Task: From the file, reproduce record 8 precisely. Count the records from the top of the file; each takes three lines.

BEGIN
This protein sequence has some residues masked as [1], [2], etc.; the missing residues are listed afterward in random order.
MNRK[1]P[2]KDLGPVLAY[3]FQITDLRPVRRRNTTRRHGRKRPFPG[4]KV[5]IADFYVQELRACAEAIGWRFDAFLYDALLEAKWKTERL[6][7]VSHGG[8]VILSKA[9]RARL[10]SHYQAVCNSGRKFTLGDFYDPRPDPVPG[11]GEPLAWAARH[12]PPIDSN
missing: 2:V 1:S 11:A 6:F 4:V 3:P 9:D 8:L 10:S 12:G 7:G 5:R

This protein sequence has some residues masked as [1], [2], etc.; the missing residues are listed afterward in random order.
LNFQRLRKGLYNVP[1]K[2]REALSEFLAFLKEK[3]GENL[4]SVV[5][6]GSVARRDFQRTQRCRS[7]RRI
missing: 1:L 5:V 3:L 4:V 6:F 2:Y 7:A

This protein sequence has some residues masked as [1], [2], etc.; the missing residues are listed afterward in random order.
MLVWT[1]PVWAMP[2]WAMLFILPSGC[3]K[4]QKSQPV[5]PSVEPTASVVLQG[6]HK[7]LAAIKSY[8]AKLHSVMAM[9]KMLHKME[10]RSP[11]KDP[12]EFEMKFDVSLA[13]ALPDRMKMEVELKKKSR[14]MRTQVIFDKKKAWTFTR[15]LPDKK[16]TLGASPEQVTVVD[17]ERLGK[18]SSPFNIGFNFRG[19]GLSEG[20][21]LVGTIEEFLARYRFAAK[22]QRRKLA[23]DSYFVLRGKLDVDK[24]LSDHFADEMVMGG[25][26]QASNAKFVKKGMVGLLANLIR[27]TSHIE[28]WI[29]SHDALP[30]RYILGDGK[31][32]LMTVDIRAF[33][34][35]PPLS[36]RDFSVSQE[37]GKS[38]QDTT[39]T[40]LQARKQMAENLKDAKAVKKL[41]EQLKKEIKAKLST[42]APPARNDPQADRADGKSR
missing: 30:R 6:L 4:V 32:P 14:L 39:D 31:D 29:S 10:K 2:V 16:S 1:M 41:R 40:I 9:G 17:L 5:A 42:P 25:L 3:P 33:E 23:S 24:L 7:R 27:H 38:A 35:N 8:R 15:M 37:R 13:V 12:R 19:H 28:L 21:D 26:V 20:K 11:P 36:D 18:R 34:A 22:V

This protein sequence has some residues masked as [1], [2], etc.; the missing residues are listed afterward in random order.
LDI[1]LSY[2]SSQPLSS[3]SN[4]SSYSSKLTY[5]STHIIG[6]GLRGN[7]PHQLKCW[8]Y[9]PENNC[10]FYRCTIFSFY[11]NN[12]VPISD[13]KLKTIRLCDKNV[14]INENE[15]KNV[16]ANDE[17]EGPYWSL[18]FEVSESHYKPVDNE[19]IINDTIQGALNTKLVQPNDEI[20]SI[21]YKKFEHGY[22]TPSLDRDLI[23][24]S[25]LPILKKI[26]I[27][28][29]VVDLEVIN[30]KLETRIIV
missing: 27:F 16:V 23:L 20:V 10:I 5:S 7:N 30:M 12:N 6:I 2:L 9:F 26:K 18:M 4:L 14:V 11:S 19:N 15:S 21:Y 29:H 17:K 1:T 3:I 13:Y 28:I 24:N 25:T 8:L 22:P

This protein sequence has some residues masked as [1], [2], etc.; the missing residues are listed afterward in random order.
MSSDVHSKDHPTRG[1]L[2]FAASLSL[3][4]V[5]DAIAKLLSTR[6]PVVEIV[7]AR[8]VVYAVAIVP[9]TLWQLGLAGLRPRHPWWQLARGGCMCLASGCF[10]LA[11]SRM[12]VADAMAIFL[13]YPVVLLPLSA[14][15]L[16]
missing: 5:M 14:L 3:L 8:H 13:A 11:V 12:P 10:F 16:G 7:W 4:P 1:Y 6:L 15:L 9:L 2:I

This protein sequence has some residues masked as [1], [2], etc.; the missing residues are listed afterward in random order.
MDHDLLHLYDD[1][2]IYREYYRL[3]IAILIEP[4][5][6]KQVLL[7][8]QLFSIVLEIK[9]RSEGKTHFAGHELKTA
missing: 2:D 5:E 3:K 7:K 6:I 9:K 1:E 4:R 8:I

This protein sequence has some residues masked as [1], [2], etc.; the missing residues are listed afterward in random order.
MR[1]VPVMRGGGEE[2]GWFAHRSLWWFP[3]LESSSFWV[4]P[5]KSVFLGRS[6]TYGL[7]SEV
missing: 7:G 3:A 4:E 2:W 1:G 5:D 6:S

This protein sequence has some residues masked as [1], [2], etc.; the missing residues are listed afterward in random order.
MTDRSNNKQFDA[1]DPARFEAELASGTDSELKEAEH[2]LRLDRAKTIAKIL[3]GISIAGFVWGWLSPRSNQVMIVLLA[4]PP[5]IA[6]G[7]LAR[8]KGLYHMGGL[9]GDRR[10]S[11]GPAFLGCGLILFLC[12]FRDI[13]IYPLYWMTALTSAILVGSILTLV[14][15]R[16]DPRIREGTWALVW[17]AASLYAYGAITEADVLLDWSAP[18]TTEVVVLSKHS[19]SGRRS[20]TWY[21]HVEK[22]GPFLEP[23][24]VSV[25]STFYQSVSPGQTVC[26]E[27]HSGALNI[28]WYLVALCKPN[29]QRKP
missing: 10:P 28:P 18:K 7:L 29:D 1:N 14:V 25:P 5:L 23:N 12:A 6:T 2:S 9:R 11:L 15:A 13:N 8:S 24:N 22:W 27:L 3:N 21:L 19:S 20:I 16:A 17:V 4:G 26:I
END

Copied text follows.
This protein sequence has some residues masked as [1], [2], etc.; the missing residues are listed afterward in random order.
MTDRSNNKQFDA[1]DPARFEAELASGTDSELKEAEH[2]LRLDRAKTIAKIL[3]GISIAGFVWGWLSPRSNQVMIVLLA[4]PP[5]IA[6]G[7]LAR[8]KGLYHMGGL[9]GDRR[10]S[11]GPAFLGCGLILFLC[12]FRDI[13]IYPLYWMTALTSAILVGSILTLV[14][15]R[16]DPRIREGTWALVW[17]AASLYAYGAITEADVLLDWSAP[18]TTEVVVLSKHS[19]SGRRS[20]TWY[21]HVEK[22]GPFLEP[23][24]VSV[25]STFYQSVSPGQTVC[26]E[27]HSGALNI[28]WYLVALCKPN[29]QRKP
missing: 10:P 28:P 18:K 7:L 29:D 1:N 14:V 25:P 5:L 23:N 12:A 6:T 2:S 9:R 11:L 15:A 13:N 8:S 24:N 22:W 27:L 3:N 21:L 19:S 20:I 16:A 17:V 4:G 26:I